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Media Release

Big regrets: 8 in 10 Aussies face online shopping let downs

  • 6.8 million Aussies have experienced buyer's remorse
  • Australians spent $19.8 billion on online purchases over the last year
  • What to ask yourself before you checkout

01 November 2017, Sydney, Australia – If you’ve ever splurged online and regretted it later, you’re not alone, research by, the site that compares virtually everything, reveals.

The survey of 2,005 respondents shows that 82% of online shoppers – equivalent to 6.8 million Aussies – have experienced buyer's remorse after shopping online.

Bessie Hassan, Money Expert at, says shopping online can create a sense of euphoria that can quickly fade when the purchase gets delivered.

“For some, it’s to hard to resist the temptation of an online shopping splurge. But once your card has been charged the excitement wears off,” Ms Hassan says.

Ms Hassan urges Aussie shoppers to stay on the ball, especially as our credit card details are often auto-saved, making it all too easy to check out.

“Unlike bricks and mortar stores online shops never close, which means we can shop from the comfort of our couch and bedrooms.”

“Really, you don’t have to get out of your pyjamas to go shopping, so no wonder there can be questionable purchases,” Ms Hassan says.

Another survey by reveals that on average, Australians splurge $58 a week online: that’s more than $3,000 a year that the average adult is spending on goods through the Internet, taking Australia’s total online spend over the past year to $19.8 billion.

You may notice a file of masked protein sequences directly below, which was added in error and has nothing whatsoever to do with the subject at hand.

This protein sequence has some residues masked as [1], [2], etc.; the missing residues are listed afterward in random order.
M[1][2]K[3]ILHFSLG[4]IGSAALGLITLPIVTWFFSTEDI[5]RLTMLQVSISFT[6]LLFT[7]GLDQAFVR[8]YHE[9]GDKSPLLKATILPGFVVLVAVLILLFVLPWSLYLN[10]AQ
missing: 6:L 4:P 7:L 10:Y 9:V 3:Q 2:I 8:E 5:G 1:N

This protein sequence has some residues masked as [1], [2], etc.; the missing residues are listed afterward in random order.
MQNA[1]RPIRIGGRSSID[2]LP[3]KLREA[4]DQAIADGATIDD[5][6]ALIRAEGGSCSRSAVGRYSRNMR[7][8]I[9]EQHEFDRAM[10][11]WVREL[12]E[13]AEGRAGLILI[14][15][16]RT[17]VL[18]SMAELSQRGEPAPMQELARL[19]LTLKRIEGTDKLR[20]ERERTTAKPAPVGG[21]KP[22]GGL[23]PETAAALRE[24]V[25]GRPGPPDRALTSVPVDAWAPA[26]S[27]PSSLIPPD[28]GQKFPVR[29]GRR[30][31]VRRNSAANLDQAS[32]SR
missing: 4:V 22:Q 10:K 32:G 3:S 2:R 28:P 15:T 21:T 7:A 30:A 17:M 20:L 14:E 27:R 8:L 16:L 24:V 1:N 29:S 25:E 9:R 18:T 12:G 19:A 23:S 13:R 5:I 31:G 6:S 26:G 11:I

If just 10% of that spend is blown on regretful purchases, that means Aussies have forked out $1.98 billion on buyer’s remorse.

“That’s a lot of money spent on items that Aussies don’t actually need, let alone want. But just because you regret a purchase doesn’t mean you’ve wasted money. Most online retailers will accept returns, exchanges and refunds,” Ms Hassan says.

“If you really can’t resist a good online shopping splurge try to hold off for a sale. Black Friday is in late November and it’s the perfect time to pick up a bargain, not to mention start your Christmas shopping.”

Clothing and electronic purchases came in as the biggest purchase regrets, with shoes, beauty products and food rounding out the top five.

Other odd shopping regrets Aussies have fallen victim to are baking products, car parts, pet products, supplements and even petrol.

What to ask yourself before you checkout?

  • Can you hold out for a sale?

Flash sales are becoming more frequent with an increasing number of online retailers getting involved. If you can, try to hold out. Instead of spending $100 on a new skirt you could score a few more items in your shopping cart for the same price. Black Friday is coming up this on 24 of November and is the perfect opportunity for you to pick up a few Christmas presents, or if you’re feeling like you deserve it, splurging on yourself.

  • Do you already have something similar?

This should be at the top of your list when asking yourself whether you really need to make this purchase. A lot of the time you’ll be drawn to the same styles of clothing because that’s just what you like.

  • What’s the cost per wear?

Allocating a value to each time you wear an item of clothing is a great way to avoid buyer’s remorse. You can figure out how much it costs each time you wear it simply by dividing the total cost by number of times worn. So say you purchase a $300 dress that you plan on wearing three times. If you can live with the fact that the dress costs $100 each time you wear it you probably won’t suffer online shoppers regret. If this seems a little steep why not rent the dress instead.

  • Is this the best deal?

It’s always important to shop around and compare no matter how small the purchase. There might be a coupon code or deal that you’re missing out on, or you could find the item cheaper at a different store.


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The information in this release is accurate as of the date published, but rates, fees and other product features may have changed. Please see updated product information on's review pages for the current correct values.

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